Being in the business of recording, I can tell you that the pristine tones you hear on cds are often a manufactured reality. Recording technicians can reduce air sound by a number of techniques including microphone selection and placement, room acoustics and sound source location, EQ, etc. That isn't to say that the sound you hear isn't that of the player, it's just to say that some of the sounds emitted may be reduced, accentuated or augmented in order to come up with the sound that the performer ultimately wants his/her audience to hear. Using these representative sounds as an ideal goal may be useful, but also unachievable for quite some time.
In the end, Jim's comment prevails and is right.
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Erin
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PostPosted: 2011-10-11, 19:25    Post subject: Air Coming Out of A Bicycle Tire Reply with quote

Jeff Cairns wrote:
Being in the business of recording, I can tell you that the pristine tones you hear on cds are often a manufactured reality. Recording technicians can reduce air sound by a number of techniques including microphone selection and placement, room acoustics and sound source location, EQ, etc. That isn't to say that the sound you hear isn't that of the player, it's just to say that some of the sounds emitted may be reduced, accentuated or augmented in order to come up with the sound that the performer ultimately wants his/her audience to hear. Using these representative sounds as an ideal goal may be useful, but also unachievable for quite some time.
In the end, Jim's comment prevails and is right.


That's very helpful to know Jeff. Okay
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Michael Komatsuzen
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PostPosted: 2011-10-15, 00:35    Post subject: Air Coming Out of A Bicycle Tire Reply with quote

Jeff Cairns wrote:
Being in the business of recording, I can tell you that the pristine tones you hear on cds are often a manufactured reality. Recording technicians can reduce air sound by a number of techniques including microphone selection and placement, room acoustics and sound source location, EQ, etc. That isn't to say that the sound you hear isn't that of the player, it's just to say that some of the sounds emitted may be reduced, accentuated or augmented in order to come up with the sound that the performer ultimately wants his/her audience to hear. Using these representative sounds as an ideal goal may be useful, but also unachievable for quite some time.
In the end, Jim's comment prevails and is right.


Thanks for mentioning this Jeff. This is important for those learning away from teachers in particular, either learning on skype or alone, I think. The issue of volume and meris are a particular issue in recordings, I know. Most, but not all, recordings on the market present the sound within a much less dynamic band of volume (among other things you also mentioned) that make meris louder, as an example, in addition to a general presentation of sound that is not natural.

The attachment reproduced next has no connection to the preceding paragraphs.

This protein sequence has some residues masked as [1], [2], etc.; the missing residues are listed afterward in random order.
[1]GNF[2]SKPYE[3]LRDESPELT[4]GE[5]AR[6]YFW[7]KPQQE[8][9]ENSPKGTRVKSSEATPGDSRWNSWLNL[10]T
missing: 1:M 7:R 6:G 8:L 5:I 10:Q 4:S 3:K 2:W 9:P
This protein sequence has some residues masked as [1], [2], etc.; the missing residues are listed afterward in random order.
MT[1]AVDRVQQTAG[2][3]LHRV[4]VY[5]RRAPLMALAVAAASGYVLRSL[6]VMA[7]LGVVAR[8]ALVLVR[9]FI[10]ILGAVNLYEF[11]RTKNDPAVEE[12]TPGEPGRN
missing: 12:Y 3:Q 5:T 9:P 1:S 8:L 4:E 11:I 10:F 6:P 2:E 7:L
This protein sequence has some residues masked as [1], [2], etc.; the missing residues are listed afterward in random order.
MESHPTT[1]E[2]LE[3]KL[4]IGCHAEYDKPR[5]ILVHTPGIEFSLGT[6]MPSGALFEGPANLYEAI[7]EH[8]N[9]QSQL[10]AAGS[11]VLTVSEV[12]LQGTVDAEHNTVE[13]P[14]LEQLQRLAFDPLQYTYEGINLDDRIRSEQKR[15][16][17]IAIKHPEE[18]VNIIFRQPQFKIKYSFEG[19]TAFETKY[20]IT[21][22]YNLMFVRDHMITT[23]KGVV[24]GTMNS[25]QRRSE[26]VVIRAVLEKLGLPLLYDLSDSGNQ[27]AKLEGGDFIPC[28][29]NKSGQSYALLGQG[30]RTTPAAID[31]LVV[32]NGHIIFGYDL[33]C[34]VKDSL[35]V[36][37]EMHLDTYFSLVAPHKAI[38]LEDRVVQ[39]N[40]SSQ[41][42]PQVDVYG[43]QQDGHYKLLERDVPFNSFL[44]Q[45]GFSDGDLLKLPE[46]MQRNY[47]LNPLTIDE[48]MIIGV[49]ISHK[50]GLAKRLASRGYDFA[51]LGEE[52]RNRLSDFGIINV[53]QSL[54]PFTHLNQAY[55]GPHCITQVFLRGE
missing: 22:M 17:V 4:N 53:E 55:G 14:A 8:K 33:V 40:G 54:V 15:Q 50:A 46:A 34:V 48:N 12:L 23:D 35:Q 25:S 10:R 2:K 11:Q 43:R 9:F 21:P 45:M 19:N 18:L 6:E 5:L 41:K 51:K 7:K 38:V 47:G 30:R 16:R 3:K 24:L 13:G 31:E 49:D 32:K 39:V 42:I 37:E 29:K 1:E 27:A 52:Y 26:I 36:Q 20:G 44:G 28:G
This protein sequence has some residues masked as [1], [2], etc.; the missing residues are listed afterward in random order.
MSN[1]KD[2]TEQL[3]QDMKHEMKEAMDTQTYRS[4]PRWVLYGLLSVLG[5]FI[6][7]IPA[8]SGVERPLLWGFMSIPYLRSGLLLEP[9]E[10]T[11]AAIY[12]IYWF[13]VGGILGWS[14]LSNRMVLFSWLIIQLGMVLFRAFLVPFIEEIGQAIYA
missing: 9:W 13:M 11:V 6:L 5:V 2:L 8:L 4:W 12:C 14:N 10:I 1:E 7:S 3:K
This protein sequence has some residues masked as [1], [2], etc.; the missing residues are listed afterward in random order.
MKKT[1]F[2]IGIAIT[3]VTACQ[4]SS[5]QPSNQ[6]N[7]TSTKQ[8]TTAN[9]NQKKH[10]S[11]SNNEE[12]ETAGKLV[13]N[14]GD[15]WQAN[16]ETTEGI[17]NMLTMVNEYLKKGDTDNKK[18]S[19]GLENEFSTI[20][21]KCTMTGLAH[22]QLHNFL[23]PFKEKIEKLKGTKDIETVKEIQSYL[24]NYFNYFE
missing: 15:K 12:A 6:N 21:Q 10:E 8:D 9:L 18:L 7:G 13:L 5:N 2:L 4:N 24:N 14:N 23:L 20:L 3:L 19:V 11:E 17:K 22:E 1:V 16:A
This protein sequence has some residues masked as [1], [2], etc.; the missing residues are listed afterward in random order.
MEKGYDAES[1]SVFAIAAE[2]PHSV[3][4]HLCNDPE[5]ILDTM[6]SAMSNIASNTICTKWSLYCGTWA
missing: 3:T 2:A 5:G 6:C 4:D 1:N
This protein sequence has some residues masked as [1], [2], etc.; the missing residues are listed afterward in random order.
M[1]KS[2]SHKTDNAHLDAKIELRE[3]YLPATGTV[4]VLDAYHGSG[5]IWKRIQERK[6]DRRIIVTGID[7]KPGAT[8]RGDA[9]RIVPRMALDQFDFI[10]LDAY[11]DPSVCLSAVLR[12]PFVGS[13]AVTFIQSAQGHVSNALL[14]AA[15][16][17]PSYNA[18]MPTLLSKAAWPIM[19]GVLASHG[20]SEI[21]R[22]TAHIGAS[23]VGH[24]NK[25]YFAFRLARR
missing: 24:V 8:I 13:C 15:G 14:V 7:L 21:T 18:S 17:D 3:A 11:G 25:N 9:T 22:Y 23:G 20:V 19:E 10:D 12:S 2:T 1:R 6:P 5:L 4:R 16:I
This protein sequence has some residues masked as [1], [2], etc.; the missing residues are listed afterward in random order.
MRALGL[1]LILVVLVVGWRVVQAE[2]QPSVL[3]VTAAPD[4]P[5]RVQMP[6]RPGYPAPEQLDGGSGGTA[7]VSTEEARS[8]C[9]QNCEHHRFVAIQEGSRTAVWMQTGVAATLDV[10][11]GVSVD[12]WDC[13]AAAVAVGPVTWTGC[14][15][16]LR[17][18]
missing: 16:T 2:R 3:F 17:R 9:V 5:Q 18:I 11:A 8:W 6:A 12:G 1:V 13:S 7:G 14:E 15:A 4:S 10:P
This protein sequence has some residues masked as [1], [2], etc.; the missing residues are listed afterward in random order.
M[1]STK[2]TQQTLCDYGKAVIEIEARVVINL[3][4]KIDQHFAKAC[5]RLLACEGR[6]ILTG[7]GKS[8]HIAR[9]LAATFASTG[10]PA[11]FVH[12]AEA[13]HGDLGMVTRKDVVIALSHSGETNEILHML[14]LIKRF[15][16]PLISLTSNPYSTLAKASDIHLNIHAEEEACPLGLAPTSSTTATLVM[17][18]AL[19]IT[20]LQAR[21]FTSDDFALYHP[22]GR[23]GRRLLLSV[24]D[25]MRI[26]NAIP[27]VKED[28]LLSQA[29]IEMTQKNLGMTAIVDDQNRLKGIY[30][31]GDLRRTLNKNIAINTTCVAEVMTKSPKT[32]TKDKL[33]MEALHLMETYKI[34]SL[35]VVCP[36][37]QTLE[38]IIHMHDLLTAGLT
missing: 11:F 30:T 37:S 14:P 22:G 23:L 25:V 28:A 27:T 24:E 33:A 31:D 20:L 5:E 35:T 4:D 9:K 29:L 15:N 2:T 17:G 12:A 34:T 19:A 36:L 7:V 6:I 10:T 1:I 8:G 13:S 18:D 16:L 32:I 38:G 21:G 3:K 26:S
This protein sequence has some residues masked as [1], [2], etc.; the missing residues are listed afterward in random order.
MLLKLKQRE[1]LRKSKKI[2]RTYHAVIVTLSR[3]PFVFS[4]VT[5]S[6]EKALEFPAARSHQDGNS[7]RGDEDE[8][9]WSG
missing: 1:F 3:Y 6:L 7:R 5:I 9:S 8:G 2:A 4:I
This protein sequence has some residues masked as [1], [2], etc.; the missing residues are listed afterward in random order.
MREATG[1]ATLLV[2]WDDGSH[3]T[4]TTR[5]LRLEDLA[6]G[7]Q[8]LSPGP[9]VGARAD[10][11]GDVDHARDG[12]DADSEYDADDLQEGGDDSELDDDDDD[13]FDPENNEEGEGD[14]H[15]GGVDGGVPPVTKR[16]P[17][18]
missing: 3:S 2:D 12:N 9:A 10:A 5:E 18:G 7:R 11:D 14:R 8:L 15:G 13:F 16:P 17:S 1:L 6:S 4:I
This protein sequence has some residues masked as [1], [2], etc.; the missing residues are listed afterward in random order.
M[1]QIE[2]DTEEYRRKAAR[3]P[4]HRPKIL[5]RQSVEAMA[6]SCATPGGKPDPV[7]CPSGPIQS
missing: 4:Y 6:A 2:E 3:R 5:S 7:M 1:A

I think that it is also helpful to keep in mind that the sound that reaches one's ear when playing is not the same quality of sound that reaches someone standing in front of you, much less at a distance away. Jon Mentioned recording one's self, and I think that this is a valuable practice to do to learn how one's playing actually sounds like. I have been surprised in the past when I thought I sounded one way and the recording reveals something else.

Noodles, I have had my own lip issues and have over come them. If you are seriously concerned about it try to get into contact with a teacher who can evaluate your embouchure. I also like Jim's comment, and would add that some breathiness is good!
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Ba
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PostPosted: 2011-10-27, 09:28    Post subject: Air Coming Out of A Bicycle Tire Reply with quote

Sometimes I take one deeply (more than 8 hours) lesson of Honkyoku.
Then my teacher said - "don't try to copy my amboushur... don't try, we are different... find your own amboushour".

And I think, after 4 years (it's very short period of course, but who knows...), a amboushour isn't something stable, it is like water.
Who remember what Bruce Lee said: "if you put water into a cup, water becomes a cup... if you put water into a bottle, water becomes a bottle. Be water, my frend!".

I think that aprouch is correct for more other "shakuhachi stuffs" (sorry for my english))), like breathing, learning, flutemaking, e.t.c.
But one thing is more important, at my own view:

Ok - you are water. In what a cups and bottles you will becomes?)))
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PostPosted: Today at 01:44    Post subject: Air Coming Out of A Bicycle Tire